Ulcerative colitis is known to be more common and severe in non-smokers than in smokers.
|Quitting smoking increases the risk of active disease.
|American Journal of Gastroenterology|
However, the progress of the disease in patients that give up smoking has not previously been established.
Dr Laurent Beaugerie and colleagues in Paris, France, investigated the impact of cessation of smoking in 32 patients with ulcerative colitis.
The severity of the disease was judged by the occurrence of flare-ups and the need for steroids, immunosuppressive drugs, or colectomy to control the disease.
The course of the disease in the 32 quitting smokers was compared with 32 continuing smokers with ulcerative colitis, and 32 non-smokers with the disease.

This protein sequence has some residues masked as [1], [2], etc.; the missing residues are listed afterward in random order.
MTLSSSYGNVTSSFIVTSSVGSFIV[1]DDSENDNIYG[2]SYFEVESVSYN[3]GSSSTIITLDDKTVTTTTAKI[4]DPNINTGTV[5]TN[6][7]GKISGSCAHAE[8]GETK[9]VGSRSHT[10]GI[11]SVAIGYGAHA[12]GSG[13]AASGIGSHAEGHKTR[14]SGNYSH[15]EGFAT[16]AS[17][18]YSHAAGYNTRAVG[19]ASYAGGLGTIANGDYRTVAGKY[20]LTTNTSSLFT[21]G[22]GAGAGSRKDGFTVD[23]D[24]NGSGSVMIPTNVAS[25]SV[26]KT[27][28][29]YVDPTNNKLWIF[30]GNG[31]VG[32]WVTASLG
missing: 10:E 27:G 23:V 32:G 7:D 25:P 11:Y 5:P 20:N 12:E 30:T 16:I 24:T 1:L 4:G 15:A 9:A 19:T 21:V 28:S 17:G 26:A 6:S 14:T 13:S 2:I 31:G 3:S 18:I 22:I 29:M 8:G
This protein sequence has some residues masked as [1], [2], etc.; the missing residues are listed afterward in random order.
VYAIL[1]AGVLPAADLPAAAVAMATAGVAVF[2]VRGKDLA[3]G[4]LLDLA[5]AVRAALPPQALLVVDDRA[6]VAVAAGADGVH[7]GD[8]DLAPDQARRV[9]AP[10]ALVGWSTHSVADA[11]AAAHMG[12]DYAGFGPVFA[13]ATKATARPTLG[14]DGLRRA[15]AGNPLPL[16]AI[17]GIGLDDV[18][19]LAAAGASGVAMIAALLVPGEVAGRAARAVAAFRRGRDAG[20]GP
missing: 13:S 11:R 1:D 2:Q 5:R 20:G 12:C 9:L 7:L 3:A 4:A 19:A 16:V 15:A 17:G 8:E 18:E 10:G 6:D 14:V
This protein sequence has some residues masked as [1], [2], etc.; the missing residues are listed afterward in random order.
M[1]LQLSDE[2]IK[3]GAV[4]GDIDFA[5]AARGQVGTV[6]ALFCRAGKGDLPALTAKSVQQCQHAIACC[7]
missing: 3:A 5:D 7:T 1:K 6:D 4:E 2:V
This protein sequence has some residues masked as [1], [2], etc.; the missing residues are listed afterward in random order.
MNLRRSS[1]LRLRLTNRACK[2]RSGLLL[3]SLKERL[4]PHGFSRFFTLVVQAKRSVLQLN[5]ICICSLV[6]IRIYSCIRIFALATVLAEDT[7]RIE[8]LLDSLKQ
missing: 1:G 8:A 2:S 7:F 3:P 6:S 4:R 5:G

After a mean follow-up of 7 years, the severity of ulcerative colitis increased in smokers after they quit.
Giving up smoking significantly increased the likelihood of active disease and the need for hospitalization for ulcerative colitis. Ex-smokers were also more likely to need steroids or azathioprine.
The need for immunosuppressive therapy was greater in non-smokers and ex-smokers than in continuing smokers. The risk of colectomy was similar in all three groups.
Dr Beaugerie concludes, "In smokers with UC who stop smoking there is an increase in the disease activity, and the need for hospital admission and major medical therapy."